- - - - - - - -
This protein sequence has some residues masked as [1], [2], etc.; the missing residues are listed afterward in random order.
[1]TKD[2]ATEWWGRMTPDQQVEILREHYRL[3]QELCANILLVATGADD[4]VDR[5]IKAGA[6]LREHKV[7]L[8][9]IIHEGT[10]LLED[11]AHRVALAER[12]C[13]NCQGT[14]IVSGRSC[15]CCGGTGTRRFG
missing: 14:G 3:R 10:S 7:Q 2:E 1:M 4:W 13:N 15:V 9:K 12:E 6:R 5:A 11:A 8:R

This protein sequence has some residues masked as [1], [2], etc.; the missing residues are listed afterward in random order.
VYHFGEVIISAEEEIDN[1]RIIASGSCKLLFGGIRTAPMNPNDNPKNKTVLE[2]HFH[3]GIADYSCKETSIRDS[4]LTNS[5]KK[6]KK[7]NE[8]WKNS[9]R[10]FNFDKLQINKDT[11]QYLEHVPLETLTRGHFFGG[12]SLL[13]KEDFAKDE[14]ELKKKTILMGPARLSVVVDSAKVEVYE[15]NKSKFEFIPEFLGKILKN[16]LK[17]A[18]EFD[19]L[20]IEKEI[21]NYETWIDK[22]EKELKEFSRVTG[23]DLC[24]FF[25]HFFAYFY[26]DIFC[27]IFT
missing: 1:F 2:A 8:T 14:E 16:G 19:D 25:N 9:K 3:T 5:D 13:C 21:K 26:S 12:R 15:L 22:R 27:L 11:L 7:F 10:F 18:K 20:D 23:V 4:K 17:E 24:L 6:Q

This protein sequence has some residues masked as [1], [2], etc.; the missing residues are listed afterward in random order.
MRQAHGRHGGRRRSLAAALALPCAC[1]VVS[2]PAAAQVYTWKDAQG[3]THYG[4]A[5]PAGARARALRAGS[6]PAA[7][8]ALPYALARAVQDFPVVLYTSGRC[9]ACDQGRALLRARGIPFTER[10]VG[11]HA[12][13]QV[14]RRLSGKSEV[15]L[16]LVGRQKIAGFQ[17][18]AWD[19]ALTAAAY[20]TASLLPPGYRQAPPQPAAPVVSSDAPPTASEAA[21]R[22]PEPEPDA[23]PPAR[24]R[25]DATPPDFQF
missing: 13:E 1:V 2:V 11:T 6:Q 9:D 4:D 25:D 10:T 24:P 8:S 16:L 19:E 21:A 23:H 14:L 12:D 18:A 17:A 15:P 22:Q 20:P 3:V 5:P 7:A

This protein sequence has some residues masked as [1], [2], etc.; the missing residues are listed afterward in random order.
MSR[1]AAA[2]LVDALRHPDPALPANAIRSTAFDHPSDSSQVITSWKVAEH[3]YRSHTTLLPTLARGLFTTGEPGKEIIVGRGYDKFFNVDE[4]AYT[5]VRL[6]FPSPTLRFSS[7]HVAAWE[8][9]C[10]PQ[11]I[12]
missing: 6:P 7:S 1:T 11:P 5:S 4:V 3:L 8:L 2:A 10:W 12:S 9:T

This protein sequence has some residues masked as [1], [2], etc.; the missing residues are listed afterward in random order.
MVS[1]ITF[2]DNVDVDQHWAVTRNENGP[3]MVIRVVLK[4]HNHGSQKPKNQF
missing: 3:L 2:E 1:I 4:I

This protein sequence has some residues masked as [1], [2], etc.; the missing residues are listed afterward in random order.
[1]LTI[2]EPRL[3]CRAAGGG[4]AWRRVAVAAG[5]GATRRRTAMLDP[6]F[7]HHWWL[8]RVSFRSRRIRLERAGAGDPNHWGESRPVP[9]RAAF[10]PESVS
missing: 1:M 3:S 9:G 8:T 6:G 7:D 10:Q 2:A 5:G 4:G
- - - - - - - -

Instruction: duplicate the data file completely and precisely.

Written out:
This protein sequence has some residues masked as [1], [2], etc.; the missing residues are listed afterward in random order.
[1]TKD[2]ATEWWGRMTPDQQVEILREHYRL[3]QELCANILLVATGADD[4]VDR[5]IKAGA[6]LREHKV[7]L[8][9]IIHEGT[10]LLED[11]AHRVALAER[12]C[13]NCQGT[14]IVSGRSC[15]CCGGTGTRRFG
missing: 14:G 3:R 10:S 7:Q 2:E 1:M 4:W 13:N 15:V 9:K 12:E 6:R 5:A 11:A 8:R

This protein sequence has some residues masked as [1], [2], etc.; the missing residues are listed afterward in random order.
VYHFGEVIISAEEEIDN[1]RIIASGSCKLLFGGIRTAPMNPNDNPKNKTVLE[2]HFH[3]GIADYSCKETSIRDS[4]LTNS[5]KK[6]KK[7]NE[8]WKNS[9]R[10]FNFDKLQINKDT[11]QYLEHVPLETLTRGHFFGG[12]SLL[13]KEDFAKDE[14]ELKKKTILMGPARLSVVVDSAKVEVYE[15]NKSKFEFIPEFLGKILKN[16]LK[17]A[18]EFD[19]L[20]IEKEI[21]NYETWIDK[22]EKELKEFSRVTG[23]DLC[24]FF[25]HFFAYFY[26]DIFC[27]IFT
missing: 1:F 2:A 8:T 14:E 16:G 19:D 25:N 9:K 3:T 5:D 13:C 21:K 26:S 12:R 15:L 22:R 27:L 11:L 7:F 10:F 18:K 20:D 23:V 4:K 17:E 24:L 6:Q

This protein sequence has some residues masked as [1], [2], etc.; the missing residues are listed afterward in random order.
MRQAHGRHGGRRRSLAAALALPCAC[1]VVS[2]PAAAQVYTWKDAQG[3]THYG[4]A[5]PAGARARALRAGS[6]PAA[7][8]ALPYALARAVQDFPVVLYTSGRC[9]ACDQGRALLRARGIPFTER[10]VG[11]HA[12][13]QV[14]RRLSGKSEV[15]L[16]LVGRQKIAGFQ[17][18]AWD[19]ALTAAAY[20]TASLLPPGYRQAPPQPAAPVVSSDAPPTASEAA[21]R[22]PEPEPDA[23]PPAR[24]R[25]DATPPDFQF
missing: 13:E 1:V 2:V 11:T 6:Q 9:D 4:D 25:D 10:T 24:P 8:S 16:L 19:E 21:A 23:H 14:L 12:D 18:A 17:A 15:P 22:Q 20:P 3:V 5:P 7:A

This protein sequence has some residues masked as [1], [2], etc.; the missing residues are listed afterward in random order.
MSR[1]AAA[2]LVDALRHPDPALPANAIRSTAFDHPSDSSQVITSWKVAEH[3]YRSHTTLLPTLARGLFTTGEPGKEIIVGRGYDKFFNVDE[4]AYT[5]VRL[6]FPSPTLRFSS[7]HVAAWE[8][9]C[10]PQ[11]I[12]
missing: 6:P 7:S 1:T 11:P 5:S 4:V 3:L 8:L 2:A 10:W 12:S 9:T

This protein sequence has some residues masked as [1], [2], etc.; the missing residues are listed afterward in random order.
MVS[1]ITF[2]DNVDVDQHWAVTRNENGP[3]MVIRVVLK[4]HNHGSQKPKNQF
missing: 3:L 2:E 1:I 4:I

This protein sequence has some residues masked as [1], [2], etc.; the missing residues are listed afterward in random order.
[1]LTI[2]EPRL[3]CRAAGGG[4]AWRRVAVAAG[5]GATRRRTAMLDP[6]F[7]HHWWL[8]RVSFRSRRIRLERAGAGDPNHWGESRPVP[9]RAAF[10]PESVS
missing: 1:M 3:S 9:G 8:T 6:G 7:D 10:Q 2:A 5:G 4:G